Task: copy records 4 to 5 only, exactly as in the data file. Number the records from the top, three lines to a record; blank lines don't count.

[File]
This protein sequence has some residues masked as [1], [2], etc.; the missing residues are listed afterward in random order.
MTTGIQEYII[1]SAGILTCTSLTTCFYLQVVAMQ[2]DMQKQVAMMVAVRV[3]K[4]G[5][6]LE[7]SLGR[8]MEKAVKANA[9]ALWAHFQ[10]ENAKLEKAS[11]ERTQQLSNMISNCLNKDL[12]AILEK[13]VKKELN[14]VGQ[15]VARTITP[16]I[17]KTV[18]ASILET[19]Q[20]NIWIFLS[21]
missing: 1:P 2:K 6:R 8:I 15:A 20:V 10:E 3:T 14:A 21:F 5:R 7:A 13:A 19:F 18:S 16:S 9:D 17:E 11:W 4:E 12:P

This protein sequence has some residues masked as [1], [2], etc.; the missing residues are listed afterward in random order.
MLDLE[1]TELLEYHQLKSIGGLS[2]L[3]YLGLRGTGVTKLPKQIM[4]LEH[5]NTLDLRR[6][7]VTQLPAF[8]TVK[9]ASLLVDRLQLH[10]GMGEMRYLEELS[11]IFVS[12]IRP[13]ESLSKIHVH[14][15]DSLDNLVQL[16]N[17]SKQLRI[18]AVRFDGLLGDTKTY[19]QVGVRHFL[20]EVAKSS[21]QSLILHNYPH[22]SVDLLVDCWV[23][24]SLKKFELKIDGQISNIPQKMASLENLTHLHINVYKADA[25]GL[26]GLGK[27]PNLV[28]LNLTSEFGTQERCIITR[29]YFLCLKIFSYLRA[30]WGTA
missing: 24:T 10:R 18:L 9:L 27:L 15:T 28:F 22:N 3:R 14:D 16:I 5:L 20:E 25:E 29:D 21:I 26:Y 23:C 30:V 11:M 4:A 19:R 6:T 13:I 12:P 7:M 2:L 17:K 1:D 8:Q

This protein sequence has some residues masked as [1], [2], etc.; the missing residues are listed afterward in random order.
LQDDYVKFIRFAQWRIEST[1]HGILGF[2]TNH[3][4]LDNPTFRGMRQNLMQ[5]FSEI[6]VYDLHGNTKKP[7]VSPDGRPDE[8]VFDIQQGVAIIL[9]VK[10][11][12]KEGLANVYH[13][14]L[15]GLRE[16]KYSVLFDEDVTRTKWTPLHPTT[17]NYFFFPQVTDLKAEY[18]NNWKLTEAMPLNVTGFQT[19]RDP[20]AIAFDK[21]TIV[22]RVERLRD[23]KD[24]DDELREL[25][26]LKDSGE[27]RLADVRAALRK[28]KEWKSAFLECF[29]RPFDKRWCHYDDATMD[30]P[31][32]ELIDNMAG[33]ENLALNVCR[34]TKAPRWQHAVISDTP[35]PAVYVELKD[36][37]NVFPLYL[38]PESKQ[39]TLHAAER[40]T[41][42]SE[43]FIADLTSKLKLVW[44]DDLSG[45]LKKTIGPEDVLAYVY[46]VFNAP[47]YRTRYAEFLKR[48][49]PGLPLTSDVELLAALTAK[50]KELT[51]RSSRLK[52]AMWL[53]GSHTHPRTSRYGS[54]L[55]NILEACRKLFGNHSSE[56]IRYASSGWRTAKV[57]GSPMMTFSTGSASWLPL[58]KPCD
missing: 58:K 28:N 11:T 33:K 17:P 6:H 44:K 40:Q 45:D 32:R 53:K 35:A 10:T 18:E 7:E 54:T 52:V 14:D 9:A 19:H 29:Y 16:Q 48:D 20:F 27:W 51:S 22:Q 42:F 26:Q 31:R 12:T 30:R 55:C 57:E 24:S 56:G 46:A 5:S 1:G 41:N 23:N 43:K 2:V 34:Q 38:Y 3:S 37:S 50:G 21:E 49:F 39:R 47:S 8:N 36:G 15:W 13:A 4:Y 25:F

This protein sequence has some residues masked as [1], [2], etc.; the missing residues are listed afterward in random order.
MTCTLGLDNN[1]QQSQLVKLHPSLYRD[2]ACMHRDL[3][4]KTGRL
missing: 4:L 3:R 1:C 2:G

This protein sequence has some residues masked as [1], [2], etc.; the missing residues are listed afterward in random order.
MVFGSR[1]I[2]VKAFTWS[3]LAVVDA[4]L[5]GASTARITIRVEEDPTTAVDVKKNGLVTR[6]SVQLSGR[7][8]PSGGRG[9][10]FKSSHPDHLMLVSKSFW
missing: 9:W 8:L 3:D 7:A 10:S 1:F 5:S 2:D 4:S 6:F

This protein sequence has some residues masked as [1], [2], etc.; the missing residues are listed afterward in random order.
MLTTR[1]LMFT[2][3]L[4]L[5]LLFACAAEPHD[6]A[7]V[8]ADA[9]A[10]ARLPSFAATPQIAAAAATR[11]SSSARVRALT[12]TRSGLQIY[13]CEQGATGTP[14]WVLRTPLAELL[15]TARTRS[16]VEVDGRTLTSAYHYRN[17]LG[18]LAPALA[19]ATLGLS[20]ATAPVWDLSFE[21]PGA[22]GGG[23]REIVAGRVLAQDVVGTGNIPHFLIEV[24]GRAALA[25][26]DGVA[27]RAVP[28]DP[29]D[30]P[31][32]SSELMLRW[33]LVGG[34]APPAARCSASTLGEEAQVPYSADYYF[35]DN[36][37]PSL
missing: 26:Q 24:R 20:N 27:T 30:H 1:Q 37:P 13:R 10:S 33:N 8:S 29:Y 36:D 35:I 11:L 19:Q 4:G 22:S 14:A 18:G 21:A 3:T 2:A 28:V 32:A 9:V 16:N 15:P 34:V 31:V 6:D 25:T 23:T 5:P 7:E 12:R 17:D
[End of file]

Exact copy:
This protein sequence has some residues masked as [1], [2], etc.; the missing residues are listed afterward in random order.
MTCTLGLDNN[1]QQSQLVKLHPSLYRD[2]ACMHRDL[3][4]KTGRL
missing: 4:L 3:R 1:C 2:G

This protein sequence has some residues masked as [1], [2], etc.; the missing residues are listed afterward in random order.
MVFGSR[1]I[2]VKAFTWS[3]LAVVDA[4]L[5]GASTARITIRVEEDPTTAVDVKKNGLVTR[6]SVQLSGR[7][8]PSGGRG[9][10]FKSSHPDHLMLVSKSFW
missing: 9:W 8:L 3:D 7:A 10:S 1:F 5:S 2:D 4:S 6:F